Regading the RX series-the skis are unchanged (except for the introduction of the low-end RX2). I will have a review of them against a bunch of other all-mtn carvers (cross's) in a few days.
post #16 of 30
Thread Starter 
dawgcatching, does the Fusion have a riser plate for next year? I would really like to see the Fusion with a riser, since the leverage combined with the feel of the Fusion would really rock, I would think.
post #17 of 30
Thanks for the update on Fischer's line next season. Sure will miss the Sceneo's though.
post #18 of 30
Does anyone know the difference between the RX9 and RX8? RX9 vs RX6?

What about the main construction/design differences (other than sidecut) between the RX and Sceneo series?

Fischer's reason for discontinuing the Sceneos? If it's redundancy with other Fischer models, what models?

[ February 05, 2004, 09:28 PM: Message edited by: Pato46 ]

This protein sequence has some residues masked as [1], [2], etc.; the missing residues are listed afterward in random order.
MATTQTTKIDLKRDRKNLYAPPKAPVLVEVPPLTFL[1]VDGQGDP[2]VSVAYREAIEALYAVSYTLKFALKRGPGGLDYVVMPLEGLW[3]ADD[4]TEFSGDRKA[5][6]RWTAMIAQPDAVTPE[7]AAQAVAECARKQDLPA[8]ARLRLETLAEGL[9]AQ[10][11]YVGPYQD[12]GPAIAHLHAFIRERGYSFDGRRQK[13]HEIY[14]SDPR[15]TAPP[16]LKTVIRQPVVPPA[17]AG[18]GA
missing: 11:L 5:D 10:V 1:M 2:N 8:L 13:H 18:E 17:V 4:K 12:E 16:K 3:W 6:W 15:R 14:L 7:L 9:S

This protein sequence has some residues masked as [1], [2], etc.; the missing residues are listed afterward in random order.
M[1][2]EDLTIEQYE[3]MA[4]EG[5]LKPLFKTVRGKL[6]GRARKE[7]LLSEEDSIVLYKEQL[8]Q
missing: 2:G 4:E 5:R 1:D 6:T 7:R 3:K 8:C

post #19 of 30
The interestng thing is The Sceneo series is currently sold along side the RX series and FX series at least in Canada and Japan.
post #20 of 30
Originally posted by dawgcatching:
The Sceneo's are gone in the US for next year. The Big Stix 8.0 is the only vertical sidewall ski in that line, the FX8.6 is unchanged, the FX7.6 is a bit heavier and more stable than the 2004 version. We skied it back to back with the Mantis 666 Fusion (next year's model as well) and the Mantis was by far the better ski-more stable, smoother and much quicker as well. I am really sold on the Fusion system-I own a pair of Mantis 662's (current model) and the differences are obvious-more stability, smoother, and added versatility. I may even consider dropping to a 168 next year (on the 176 this season) Awesome ski!

Regading the RX series-the skis are unchanged (except for the introduction of the low-end RX2). I will have a review of them against a bunch of other all-mtn carvers (cross's) in a few days.